^John Ainsworth (b. 1777) says in his book Walks around Bury (1842) that he saw this picture in 1842, and that it appeared to show the inventor's son who he knew "very well". Although Ainsworth knew the son as an old man, and could not have met the inventor himself, Lord (1903) wrote that this "settles the question of doubt as regards the portraits which Lieut.-Col. Sutcliffe put into circulation as a portrait of his great-grandfather" (the fly-shuttle inventor) because Ainsworth is a more reliable source than Sutcliffe, who originated the claim that the elder John Kay is pictured.
^Mann, J. de L. XXII: The introduction of the fly shuttle. The cotton trade and industrial Lancashire, 1600–1780 Book V. Manchester University Press. January 1931: 449. ASIN B0006ALG3Y. This son was known in later life in Bury as "Frenchman Kay," and the portrait supposed to be that of the inventor is really his. As well as the identification of the sitter given by John Ainsworth, the "French" clothing and tricorne were characteristic of "Frenchman" John Kay in 1790s Bury (where he was considered a "fop" -see Lord (1903) pages 91–92).
^J. B. Thompson's 1964 summary in The achievements of Western civilisation says "date of death unknown". Nobody has yet found exact records or year of his death, though all sources agree it occurred in France between 1764 and 1780. His final year is often given as 1764 (for instance, by the London Science Museum) and often as 1780 (e.g. the BBC's History of the worldgives a 1780 death date in the South of France at age 76). Lord (1903) was skeptical that Kay reached 70. And, in the Bury Times (27 December 1902) Lord wrote "The death of John Kay, in Paris, occurred in 1767 or 1768" (see: Bygone Bury p. 108). Lord acknowledges that no Paris death registration exists for John Kay between 1750 and 1770, but says that this is because "documents of all kinds were destroyed during the Commune revolutionary days" —see Lord (1903) p. 169. Mann (1931) reports a July 1779 letter from Kay (largely ruling out earlier dates) but says that he very probably died shortly after the letter was written and that the author of Thoughts on the Use of Machines (1780, probably Dorning Rasbotham) makes a "natural error" in writing that Kay was still alive in 1780.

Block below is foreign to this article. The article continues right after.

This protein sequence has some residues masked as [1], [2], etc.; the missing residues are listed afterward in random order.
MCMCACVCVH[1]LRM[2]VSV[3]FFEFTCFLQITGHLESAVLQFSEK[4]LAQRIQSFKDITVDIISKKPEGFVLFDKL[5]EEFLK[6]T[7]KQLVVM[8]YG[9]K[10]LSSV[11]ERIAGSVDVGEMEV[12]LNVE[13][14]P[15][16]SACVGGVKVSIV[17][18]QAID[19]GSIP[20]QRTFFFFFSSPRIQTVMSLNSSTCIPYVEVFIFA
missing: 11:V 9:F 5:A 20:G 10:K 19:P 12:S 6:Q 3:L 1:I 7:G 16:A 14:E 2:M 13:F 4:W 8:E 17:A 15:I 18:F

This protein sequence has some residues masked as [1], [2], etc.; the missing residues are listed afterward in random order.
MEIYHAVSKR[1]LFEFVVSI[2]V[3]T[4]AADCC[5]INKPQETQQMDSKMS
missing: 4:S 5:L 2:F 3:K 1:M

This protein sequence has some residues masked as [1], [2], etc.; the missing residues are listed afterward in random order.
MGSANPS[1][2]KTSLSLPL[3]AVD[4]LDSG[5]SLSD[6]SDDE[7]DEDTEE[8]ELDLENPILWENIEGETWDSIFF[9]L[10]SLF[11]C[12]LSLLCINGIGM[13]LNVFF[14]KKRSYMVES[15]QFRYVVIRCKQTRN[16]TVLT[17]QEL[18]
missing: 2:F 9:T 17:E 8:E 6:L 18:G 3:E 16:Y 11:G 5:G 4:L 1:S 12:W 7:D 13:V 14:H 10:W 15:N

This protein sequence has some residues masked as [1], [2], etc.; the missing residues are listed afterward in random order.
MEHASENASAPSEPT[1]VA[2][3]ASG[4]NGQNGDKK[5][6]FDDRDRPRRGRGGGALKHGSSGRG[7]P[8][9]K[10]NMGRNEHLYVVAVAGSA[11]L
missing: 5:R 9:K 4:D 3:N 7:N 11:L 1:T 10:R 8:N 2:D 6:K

^Lord (1903) p.91, reports the 1850 recollections of John Kay's great-granddaughter, who called the Kays of Park "Jacobites... High Churchmen in Religion and Radical Reformers in Politics."
^Lord, J. VI: John Kay, Inventor of the Fly-Shuttle. Memoir of John Kay. 1903: 96. OCLC 12536656. He married in 1725, Anne, the daughter of John Holte, probably a near neighbour, and set up housekeeping at Park.